I often read your posts--you should HOPE for 80% . Additionally, Mr. Big Brain, my percentage of satisfaction in that posting was just above 97.19% (since we all hate to be nit-picky, big math/physics fancy-pants ).
    Hey hey hey, I'm fine with people not describing stuff in scientific terms. I just get annoyed when scientific terms enter the mix incorrectly.


  8. #53

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    Re: Big Thunder Mountain...

    To true Data. I believe physics should be understandable by anyone (and it is, if it is explained properly). This requires the use of proper terms though, and that usually ruffles my feathers a bit, improper terminology.

    Our revels now are ended. These our actors, As I foretold you, were all spirits and Are melted into air, into thin air: And, like the baseless fabric of this vision, The cloud-capp'd towers, the gorgeous palaces, The solemn temples, the great globe itself, Yea, all which it inherit, shall dissolve And, like this insubstantial pageant faded, Leave not a rack behind. We are such stuff As dreams are made on, and our little life Is rounded with a sleep. mycroft16 on Twitter

  9. #54

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    Re: Big Thunder Mountain...

    Quote Originally Posted by Datameister View Post
    Hey hey hey, I'm fine with people not describing stuff in scientific terms. I just get annoyed when scientific terms enter the mix incorrectly.
    Quote Originally Posted by mycroft16 View Post
    To true Data. I believe physics should be understandable by anyone (and it is, if it is explained properly). This requires the use of proper terms though, and that usually ruffles my feathers a bit, improper terminology.
    Apologies for any consternation caused to the Brain Trust over my crass fumblings in the apparently all too delicate world of physics. I will be of no further annoyance to you two.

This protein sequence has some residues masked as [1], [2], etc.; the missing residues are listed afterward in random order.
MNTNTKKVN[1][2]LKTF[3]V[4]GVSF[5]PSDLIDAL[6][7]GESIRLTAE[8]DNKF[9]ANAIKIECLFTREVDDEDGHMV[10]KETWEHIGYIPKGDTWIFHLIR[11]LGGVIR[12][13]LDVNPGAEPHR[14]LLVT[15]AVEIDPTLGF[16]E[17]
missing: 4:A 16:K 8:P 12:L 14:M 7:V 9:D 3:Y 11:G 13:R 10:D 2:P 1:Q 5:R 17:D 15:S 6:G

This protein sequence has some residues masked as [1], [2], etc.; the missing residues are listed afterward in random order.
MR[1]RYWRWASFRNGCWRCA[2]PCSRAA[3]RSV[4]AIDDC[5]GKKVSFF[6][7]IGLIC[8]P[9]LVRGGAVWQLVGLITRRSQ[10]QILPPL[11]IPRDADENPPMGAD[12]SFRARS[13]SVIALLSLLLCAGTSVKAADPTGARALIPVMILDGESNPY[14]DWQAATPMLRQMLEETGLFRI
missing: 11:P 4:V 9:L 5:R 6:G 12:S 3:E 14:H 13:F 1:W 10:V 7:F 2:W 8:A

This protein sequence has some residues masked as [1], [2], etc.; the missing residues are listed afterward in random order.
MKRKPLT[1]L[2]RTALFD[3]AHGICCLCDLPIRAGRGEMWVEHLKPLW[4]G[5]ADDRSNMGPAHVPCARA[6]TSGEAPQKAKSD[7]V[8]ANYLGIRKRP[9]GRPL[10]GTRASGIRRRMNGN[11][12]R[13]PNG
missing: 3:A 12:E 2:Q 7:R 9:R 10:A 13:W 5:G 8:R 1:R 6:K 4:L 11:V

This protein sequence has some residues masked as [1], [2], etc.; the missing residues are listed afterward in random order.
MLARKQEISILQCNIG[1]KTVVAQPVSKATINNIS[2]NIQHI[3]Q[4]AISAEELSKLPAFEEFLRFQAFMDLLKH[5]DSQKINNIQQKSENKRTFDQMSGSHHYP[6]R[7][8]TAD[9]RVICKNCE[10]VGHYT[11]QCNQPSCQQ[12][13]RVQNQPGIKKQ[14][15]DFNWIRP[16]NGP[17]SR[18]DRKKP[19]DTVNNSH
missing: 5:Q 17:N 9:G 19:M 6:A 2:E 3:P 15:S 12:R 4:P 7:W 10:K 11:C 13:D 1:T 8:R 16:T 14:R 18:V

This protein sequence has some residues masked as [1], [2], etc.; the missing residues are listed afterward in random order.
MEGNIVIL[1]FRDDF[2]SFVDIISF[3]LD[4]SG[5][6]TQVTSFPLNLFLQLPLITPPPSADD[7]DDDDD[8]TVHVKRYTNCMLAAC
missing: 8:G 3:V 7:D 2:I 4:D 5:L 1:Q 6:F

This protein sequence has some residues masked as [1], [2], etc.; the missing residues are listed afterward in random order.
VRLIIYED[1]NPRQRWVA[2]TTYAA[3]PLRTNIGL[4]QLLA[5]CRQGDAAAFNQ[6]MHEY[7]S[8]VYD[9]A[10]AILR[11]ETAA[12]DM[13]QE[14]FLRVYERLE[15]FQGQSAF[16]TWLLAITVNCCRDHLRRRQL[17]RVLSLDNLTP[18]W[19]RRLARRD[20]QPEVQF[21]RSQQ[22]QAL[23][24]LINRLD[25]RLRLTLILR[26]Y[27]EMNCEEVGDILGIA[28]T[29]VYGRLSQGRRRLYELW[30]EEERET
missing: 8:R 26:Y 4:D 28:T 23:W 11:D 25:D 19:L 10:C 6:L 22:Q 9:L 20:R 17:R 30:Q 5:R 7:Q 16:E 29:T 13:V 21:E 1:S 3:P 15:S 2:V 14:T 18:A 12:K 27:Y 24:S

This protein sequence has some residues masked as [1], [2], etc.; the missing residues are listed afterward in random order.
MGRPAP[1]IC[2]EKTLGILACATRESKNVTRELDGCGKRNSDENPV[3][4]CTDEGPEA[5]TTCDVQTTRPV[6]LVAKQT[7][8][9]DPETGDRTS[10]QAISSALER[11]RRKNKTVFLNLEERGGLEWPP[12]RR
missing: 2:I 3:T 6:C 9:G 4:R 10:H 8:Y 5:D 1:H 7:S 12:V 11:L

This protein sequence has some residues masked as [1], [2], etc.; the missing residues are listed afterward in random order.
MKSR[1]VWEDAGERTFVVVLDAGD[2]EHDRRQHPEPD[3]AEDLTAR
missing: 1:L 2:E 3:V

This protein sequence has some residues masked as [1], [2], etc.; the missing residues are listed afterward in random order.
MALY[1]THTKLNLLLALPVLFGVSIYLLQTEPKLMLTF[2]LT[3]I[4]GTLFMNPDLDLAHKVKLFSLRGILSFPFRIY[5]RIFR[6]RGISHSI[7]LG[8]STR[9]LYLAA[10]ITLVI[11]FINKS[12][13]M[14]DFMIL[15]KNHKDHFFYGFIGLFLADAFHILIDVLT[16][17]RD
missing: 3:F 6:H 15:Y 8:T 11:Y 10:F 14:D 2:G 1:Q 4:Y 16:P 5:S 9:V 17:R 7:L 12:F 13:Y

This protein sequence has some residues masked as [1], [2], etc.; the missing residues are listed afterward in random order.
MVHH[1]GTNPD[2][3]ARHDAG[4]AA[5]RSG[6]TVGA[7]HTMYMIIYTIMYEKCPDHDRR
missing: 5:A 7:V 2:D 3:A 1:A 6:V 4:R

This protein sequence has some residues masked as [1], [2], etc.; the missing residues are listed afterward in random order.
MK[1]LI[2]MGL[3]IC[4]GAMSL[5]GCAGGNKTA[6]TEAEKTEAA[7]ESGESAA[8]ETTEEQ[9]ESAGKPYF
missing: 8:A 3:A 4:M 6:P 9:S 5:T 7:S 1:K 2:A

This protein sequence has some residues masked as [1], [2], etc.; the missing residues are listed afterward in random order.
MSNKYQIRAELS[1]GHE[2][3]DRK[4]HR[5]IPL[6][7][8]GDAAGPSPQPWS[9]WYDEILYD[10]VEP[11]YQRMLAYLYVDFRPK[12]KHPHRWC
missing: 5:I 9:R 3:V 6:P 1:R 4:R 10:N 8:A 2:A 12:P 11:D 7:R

10. #55

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    Re: Big Thunder Mountain...

    Apologies for any consternation caused to the Brain Trust over my crass fumblings in the apparently all too delicate world of physics. I will be of no further annoyance to you two.


  11. #56

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    Re: Big Thunder Mountain...

    No, annoy away fo'c's'le... you are the theme guru of the site and physics without theme is just an amusement park, while theme without physics is still a pretty picture.

    Our revels now are ended. These our actors, As I foretold you, were all spirits and Are melted into air, into thin air: And, like the baseless fabric of this vision, The cloud-capp'd towers, the gorgeous palaces, The solemn temples, the great globe itself, Yea, all which it inherit, shall dissolve And, like this insubstantial pageant faded, Leave not a rack behind. We are such stuff As dreams are made on, and our little life Is rounded with a sleep. mycroft16 on Twitter

  12. #57

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    Re: Big Thunder Mountain...

    What is the scientific term for me falling asleep reading all these scientific terms?

  13. #58

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    Re: Big Thunder Mountain...

    Quote Originally Posted by aashee View Post
    What is the scientific term for me falling asleep reading all these scientific terms?
    that would be "normal"
    "Happiness is a Low Water Level"


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  14. #59

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    Re: Big Thunder Mountain...

    Quote Originally Posted by techskip View Post
    that would be "normal"
    are you insinuating that i'm not normal!? cause if you are... umm... oh wait.

    i'm so not normal.

    Our revels now are ended. These our actors, As I foretold you, were all spirits and Are melted into air, into thin air: And, like the baseless fabric of this vision, The cloud-capp'd towers, the gorgeous palaces, The solemn temples, the great globe itself, Yea, all which it inherit, shall dissolve And, like this insubstantial pageant faded, Leave not a rack behind. We are such stuff As dreams are made on, and our little life Is rounded with a sleep. mycroft16 on Twitter

  15. #60

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    Re: Big Thunder Mountain...

    Quote Originally Posted by mycroft16 View Post
    are you insinuating that i'm not normal!? cause if you are... umm... oh wait.

    i'm so not normal.
    The minute someone is deemed normal they are banished from MiceChat. That's a rule most are unfamiliar with.